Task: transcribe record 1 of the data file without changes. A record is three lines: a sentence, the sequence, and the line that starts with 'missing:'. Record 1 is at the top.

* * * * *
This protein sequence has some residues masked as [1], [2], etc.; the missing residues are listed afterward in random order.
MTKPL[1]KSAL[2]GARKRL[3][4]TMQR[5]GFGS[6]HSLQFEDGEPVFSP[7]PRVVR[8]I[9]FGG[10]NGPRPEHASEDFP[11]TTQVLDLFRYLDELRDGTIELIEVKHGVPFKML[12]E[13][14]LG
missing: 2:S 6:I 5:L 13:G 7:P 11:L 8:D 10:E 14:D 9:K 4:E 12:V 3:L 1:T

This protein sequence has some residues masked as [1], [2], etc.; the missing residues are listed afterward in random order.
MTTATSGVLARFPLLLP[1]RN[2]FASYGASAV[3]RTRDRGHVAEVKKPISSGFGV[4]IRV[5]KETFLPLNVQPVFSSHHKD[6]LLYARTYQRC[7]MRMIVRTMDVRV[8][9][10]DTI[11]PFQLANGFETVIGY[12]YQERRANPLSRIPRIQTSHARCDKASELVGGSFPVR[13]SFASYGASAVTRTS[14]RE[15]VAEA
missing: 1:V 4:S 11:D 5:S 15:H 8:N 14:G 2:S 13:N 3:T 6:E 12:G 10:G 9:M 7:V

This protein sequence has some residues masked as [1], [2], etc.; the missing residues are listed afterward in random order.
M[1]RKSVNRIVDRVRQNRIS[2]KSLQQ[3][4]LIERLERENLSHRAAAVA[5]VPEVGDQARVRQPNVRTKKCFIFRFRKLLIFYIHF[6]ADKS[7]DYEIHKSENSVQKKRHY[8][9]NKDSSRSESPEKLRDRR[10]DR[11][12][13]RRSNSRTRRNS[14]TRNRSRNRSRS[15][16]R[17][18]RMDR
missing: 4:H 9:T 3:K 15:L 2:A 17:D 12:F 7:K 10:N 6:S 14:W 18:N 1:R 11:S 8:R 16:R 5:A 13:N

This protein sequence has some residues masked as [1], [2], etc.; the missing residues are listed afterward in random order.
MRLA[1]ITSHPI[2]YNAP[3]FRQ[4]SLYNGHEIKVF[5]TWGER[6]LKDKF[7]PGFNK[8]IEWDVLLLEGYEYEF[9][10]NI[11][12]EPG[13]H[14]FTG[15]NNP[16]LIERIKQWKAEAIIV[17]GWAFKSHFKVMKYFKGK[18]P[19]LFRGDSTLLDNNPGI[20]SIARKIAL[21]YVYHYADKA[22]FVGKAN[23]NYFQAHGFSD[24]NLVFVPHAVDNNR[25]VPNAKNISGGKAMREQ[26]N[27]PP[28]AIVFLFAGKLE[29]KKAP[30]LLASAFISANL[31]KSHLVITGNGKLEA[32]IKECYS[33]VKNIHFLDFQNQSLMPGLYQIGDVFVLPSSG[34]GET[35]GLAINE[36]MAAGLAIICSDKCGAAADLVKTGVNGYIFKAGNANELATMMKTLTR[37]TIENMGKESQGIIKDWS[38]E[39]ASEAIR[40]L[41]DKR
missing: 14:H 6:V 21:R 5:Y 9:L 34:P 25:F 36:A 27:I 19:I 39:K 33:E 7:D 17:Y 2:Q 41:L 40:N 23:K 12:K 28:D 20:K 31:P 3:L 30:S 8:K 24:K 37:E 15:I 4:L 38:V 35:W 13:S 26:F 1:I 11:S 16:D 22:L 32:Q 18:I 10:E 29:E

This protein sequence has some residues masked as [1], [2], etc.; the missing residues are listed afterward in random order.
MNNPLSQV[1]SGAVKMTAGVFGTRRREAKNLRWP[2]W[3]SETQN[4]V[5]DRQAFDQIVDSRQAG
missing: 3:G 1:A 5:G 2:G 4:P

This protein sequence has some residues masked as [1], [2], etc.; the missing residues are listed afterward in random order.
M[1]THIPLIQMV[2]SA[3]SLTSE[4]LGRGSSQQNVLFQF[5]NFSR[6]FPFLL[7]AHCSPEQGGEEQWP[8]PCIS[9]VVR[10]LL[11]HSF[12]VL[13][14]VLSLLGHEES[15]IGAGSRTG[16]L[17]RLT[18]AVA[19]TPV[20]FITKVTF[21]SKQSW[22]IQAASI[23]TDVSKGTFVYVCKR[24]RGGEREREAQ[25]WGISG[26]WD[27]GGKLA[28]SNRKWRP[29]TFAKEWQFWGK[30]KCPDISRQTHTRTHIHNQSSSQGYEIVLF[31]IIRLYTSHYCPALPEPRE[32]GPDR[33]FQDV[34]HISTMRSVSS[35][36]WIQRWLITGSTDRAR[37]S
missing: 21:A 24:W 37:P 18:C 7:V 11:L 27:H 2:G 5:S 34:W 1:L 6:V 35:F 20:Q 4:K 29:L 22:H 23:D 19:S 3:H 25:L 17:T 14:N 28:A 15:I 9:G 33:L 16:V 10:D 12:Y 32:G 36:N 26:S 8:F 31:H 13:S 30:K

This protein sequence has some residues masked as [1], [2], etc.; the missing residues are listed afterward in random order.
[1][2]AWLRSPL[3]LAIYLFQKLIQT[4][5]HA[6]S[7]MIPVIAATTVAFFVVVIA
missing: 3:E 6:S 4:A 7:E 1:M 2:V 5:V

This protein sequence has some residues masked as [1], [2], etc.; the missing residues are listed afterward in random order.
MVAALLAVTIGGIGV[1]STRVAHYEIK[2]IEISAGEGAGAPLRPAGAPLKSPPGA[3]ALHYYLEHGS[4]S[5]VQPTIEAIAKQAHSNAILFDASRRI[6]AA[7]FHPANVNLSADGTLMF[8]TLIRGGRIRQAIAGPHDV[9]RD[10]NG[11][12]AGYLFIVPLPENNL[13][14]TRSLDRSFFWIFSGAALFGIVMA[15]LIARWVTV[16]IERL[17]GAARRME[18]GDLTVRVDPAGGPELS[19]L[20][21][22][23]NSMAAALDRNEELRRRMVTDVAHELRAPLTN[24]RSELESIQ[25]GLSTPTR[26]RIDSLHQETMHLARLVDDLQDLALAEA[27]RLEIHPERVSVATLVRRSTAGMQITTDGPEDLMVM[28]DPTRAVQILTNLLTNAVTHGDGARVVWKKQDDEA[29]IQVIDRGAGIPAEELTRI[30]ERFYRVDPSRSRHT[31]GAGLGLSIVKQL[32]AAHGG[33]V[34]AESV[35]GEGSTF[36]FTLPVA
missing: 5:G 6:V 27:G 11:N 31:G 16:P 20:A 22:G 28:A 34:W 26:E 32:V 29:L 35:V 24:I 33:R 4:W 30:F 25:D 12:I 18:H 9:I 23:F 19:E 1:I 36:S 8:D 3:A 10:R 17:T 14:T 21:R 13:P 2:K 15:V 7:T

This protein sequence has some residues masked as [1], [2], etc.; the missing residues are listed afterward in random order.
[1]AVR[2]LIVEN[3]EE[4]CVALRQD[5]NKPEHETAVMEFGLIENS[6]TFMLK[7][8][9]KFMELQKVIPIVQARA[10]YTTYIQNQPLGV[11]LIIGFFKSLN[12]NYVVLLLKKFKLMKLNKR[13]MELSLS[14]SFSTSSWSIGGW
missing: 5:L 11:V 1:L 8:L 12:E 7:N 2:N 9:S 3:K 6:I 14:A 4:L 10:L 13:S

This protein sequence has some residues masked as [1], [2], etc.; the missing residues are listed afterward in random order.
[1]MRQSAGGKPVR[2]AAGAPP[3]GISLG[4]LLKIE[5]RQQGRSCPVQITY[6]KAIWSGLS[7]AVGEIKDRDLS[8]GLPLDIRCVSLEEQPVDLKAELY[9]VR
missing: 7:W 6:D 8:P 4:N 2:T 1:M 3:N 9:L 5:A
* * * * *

This protein sequence has some residues masked as [1], [2], etc.; the missing residues are listed afterward in random order.
MTKPL[1]KSAL[2]GARKRL[3][4]TMQR[5]GFGS[6]HSLQFEDGEPVFSP[7]PRVVR[8]I[9]FGG[10]NGPRPEHASEDFP[11]TTQVLDLFRYLDELRDGTIELIEVKHGVPFKML[12]E[13][14]LG
missing: 2:S 6:I 5:L 13:G 7:P 11:L 8:D 10:E 14:D 9:K 4:E 12:V 3:L 1:T